Photo by Hideaway Report editor
Riding ATVs in Namibia
By Hideaway Report Editor
April 3, 2019
A quad-biking (ATV) excursion in Namibia may sound suited only to tourists who prioritize adventure over actually seeing things. Indeed, I usually do ATV excursions only after I’ve exhausted all the other activities I wished to accomplish. But on our recent trip to Namibia, I was reminded just how fun and memorable ATV excursions can be.
At Little Kulala, we decided against joining another game drive and hopped on some ATVs for our last sundowner excursion. After our guide managed to find a helmet that fit my (apparently oversize) head, we crossed the dry riverbed at the property’s edge and zoomed off into the rocky desert. Surprisingly smooth roads of dirt and gravel curved around a gently rolling plain of dark, parched earth topped with a golden fuzz of desiccated grass. In the distance rose worn-out humps of black and red rock, the remains of mountains and volcanoes hundreds of millions of years old. Atop my ATV, I felt much closer to this extraordinary landscape than in a vehicle. And it allowed us to cover much more ground, of course, than walking.
Numerous animals manage to survive in this inhospitable place. As we drove, we paused sometimes to admire splendid oryx, an antelope with intimidating horns and a masklike face of black and white, and occasional ostriches, bulbous and ever alert. As we ascended a hill of rounded boulders from which to view the sunset, we passed an oryx lounging just 20 feet from the track. Whereas other oryx fled if we came too close, this beast regarded us with utter calm, like some mythical deity that had decided it would be amusing to transform into an animal for a while.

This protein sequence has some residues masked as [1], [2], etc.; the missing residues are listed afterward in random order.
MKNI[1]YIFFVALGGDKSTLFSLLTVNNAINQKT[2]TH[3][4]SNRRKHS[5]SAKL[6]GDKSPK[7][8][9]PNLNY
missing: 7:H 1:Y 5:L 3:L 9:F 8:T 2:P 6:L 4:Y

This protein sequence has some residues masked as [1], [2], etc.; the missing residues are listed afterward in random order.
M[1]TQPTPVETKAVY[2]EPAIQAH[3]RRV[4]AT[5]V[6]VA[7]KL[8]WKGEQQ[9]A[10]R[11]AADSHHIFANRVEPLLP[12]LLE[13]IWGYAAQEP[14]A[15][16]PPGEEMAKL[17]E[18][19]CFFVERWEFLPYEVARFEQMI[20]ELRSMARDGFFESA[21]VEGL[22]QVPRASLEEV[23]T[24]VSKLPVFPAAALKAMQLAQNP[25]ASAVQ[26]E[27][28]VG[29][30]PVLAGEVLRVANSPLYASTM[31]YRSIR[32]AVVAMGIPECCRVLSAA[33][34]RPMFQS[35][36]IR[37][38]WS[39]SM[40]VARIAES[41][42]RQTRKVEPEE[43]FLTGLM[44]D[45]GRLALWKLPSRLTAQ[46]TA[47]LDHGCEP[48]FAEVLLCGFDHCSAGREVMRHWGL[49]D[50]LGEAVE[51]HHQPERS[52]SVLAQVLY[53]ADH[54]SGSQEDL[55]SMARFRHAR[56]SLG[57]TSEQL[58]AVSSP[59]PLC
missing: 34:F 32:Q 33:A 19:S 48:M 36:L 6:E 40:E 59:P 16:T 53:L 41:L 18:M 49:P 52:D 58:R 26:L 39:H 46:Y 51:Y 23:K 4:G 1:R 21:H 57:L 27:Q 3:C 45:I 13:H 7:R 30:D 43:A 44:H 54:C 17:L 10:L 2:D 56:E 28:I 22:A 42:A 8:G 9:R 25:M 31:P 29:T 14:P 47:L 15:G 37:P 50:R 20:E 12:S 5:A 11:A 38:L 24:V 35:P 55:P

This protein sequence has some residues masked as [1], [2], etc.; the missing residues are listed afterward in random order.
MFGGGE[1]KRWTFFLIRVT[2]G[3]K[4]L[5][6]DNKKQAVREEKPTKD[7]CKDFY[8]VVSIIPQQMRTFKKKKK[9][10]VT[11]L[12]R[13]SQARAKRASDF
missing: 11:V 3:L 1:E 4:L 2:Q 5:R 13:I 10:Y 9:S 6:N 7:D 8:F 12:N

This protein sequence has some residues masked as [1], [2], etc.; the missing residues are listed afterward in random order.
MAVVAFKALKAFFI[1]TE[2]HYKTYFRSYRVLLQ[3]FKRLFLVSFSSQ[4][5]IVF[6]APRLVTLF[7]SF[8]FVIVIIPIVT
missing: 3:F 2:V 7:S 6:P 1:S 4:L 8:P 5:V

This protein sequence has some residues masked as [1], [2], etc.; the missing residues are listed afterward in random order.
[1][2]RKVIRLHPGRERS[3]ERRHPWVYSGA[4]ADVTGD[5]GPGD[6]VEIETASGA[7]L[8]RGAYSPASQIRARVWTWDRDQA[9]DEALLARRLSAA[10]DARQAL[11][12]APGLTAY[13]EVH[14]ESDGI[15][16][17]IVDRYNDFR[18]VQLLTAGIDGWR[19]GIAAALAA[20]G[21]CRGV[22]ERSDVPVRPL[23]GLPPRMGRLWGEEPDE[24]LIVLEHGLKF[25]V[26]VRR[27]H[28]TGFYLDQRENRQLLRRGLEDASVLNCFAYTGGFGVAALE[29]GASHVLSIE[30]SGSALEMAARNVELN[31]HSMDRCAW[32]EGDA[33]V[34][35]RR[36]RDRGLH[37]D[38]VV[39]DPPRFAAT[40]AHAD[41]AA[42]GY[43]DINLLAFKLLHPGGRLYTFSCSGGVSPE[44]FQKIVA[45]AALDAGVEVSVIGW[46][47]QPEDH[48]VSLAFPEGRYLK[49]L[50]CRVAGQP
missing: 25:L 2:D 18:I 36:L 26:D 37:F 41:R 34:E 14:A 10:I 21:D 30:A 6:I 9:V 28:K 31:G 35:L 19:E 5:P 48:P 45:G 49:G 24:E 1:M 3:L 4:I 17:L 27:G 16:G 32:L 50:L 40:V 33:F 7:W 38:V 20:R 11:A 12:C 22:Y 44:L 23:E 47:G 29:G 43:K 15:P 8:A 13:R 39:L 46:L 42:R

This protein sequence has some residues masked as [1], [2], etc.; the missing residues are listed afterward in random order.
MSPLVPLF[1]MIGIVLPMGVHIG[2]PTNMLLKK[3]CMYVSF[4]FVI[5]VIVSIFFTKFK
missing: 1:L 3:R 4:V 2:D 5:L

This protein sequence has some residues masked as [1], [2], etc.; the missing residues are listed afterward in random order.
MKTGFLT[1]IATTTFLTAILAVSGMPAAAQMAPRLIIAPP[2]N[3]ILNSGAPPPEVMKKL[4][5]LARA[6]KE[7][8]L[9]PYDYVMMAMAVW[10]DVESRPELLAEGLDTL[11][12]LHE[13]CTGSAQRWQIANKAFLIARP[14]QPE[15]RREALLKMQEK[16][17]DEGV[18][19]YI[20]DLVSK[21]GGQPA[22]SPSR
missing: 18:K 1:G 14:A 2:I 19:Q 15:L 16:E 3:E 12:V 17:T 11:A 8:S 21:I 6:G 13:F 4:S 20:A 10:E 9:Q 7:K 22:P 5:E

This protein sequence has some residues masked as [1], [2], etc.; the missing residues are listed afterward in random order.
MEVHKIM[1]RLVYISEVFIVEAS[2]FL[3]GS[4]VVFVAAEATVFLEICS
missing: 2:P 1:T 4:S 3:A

We also enjoyed an ATV excursion at Shipwreck Lodge on the Skeleton Coast. The property had only just received permission to use ATVs, because they would ruin the sensitive ecosystem between the lodge and the sea. In the sand there, animals like geckos and dancing white lady spiders dig burrows, which would collapse if run over. But behind the lodge, a great sea of golden-gray dunes extends to the horizon and beyond. Nothing lives in the soft, shifting dunes, the surfaces of which are too far from groundwater for vegetation to reach. There, all it takes to erase the tracks of an ATV is a stiff wind.
Walking the dunes would have been exhausting, but exploring them by ATV was exhilarating. The oblique light of the late afternoon turned the waves of the sand sea into a massive work of abstract art, a composition of light and shadow contrasted by the turquoise sky. I felt an incredible sense of expansive freedom speeding across the sand, especially since we had the vast and beautiful landscape entirely to ourselves. Traversing the dunes on foot kept us grounded, emphasizing the immense size and power of the desert. Skimming them in an ATV felt uplifting. It would have been a major mistake to pass up such an experience.